Four steps to the perfect ISA

Published by Nathalie Bonney on 15 December 2010.
Last updated on 17 January 2011

4 steps

1. The basics

Everyone over the age of 16 has an annual cash ISA allowance of £5,100, and when you turn 18 you'll be awarded a further £5,100 stocks and shares ISA allowance.

It's possible to invest the full £10,200 in a stocks and shares ISA instead of splitting it between cash and shares; however, you can't invest more than £5,100 in a cash ISA.

Your yearly limit runs from April to April, in line with the tax year, and the deadline for this tax year is 6 April 2011. From this date the ISA limit will also change, increasing in line with the retail prices index each year.  

2. The benefits

Any interest you earn on your cash ISA is tax-free.

For stocks and shares ISAs, it's a bit more complicated, but there is no further tax to pay on dividend income and any gains made if you sell your investment aren't subject to capital gains tax. Additionally, you don't have to include your ISA details on your personal tax return.

Read our round-up of the best cash ISA rates

3. How to pick an ISA

There are plenty of different products to choose from. With cash ISAs, you should decide whether you want instant access to your money or you're happy to lock it away for a set period in a fixed rate ISA.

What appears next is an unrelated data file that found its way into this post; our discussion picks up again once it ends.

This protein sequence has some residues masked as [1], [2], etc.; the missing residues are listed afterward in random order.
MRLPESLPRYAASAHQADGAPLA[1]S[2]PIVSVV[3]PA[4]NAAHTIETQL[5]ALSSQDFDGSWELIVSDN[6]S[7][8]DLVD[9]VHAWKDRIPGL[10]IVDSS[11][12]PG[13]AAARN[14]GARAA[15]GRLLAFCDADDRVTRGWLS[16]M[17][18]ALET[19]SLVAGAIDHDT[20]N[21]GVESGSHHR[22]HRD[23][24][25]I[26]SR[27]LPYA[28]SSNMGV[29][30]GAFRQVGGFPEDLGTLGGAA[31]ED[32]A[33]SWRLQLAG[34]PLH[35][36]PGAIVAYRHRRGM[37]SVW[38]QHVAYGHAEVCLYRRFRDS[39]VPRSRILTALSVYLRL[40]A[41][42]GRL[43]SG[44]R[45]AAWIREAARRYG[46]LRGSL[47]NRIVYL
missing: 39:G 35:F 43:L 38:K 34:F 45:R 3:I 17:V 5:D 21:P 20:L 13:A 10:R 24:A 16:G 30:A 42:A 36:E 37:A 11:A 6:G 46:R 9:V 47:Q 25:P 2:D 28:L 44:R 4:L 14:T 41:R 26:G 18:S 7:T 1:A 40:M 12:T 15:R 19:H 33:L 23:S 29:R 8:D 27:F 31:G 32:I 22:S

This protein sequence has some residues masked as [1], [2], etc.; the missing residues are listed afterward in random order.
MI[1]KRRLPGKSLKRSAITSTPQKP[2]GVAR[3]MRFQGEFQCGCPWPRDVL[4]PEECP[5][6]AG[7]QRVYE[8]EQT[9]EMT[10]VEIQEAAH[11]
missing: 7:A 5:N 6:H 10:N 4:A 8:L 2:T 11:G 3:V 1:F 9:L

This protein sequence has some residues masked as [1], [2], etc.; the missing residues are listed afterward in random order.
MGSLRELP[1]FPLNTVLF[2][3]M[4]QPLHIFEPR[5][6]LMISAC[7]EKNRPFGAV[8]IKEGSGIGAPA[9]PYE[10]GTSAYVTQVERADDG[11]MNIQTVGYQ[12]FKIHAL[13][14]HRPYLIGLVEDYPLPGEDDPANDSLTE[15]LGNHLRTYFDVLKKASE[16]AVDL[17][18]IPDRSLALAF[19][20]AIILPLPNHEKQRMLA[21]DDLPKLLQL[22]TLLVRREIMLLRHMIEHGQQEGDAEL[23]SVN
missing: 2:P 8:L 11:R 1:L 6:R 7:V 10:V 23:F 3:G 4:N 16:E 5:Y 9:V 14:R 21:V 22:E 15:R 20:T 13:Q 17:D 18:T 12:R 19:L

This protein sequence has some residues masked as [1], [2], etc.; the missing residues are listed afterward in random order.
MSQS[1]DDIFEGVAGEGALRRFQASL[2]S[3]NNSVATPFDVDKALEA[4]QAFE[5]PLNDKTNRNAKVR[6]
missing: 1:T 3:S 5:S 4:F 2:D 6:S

Fixed-rate ISAs tend to be slightly higher than instant-access ones, although you will need to pay in a lump sum, whereas you can make smaller regular payments into an instant-access ISA.

More care is needed with stocks and shares ISAs. A self-select ISA does what it says on the tin and is only for people with some investment experience.

Otherwise, pick an ISA that offers a variety of funds. An independent financial adviser can help you find one that suits your attitude to risk and investment goals. A more low-cost option is to use a fund supermarket. 

4. Chase the rates

Keep an eye on cash ISA rates. If the interest rate becomes uncompetitive, you can transfer to a better-performing one.

Don't just withdraw your money from one account to pay into another, as your money will lose its tax-free status and be treated as a new subscription for 2010; ask the new provider or ISA manager to arrange the transfer.

Remember: some ISAs won't accept transfers and others charge for the service. 

NOTE: you can't open more than one cash and one stocks and shares ISA in any tax year.


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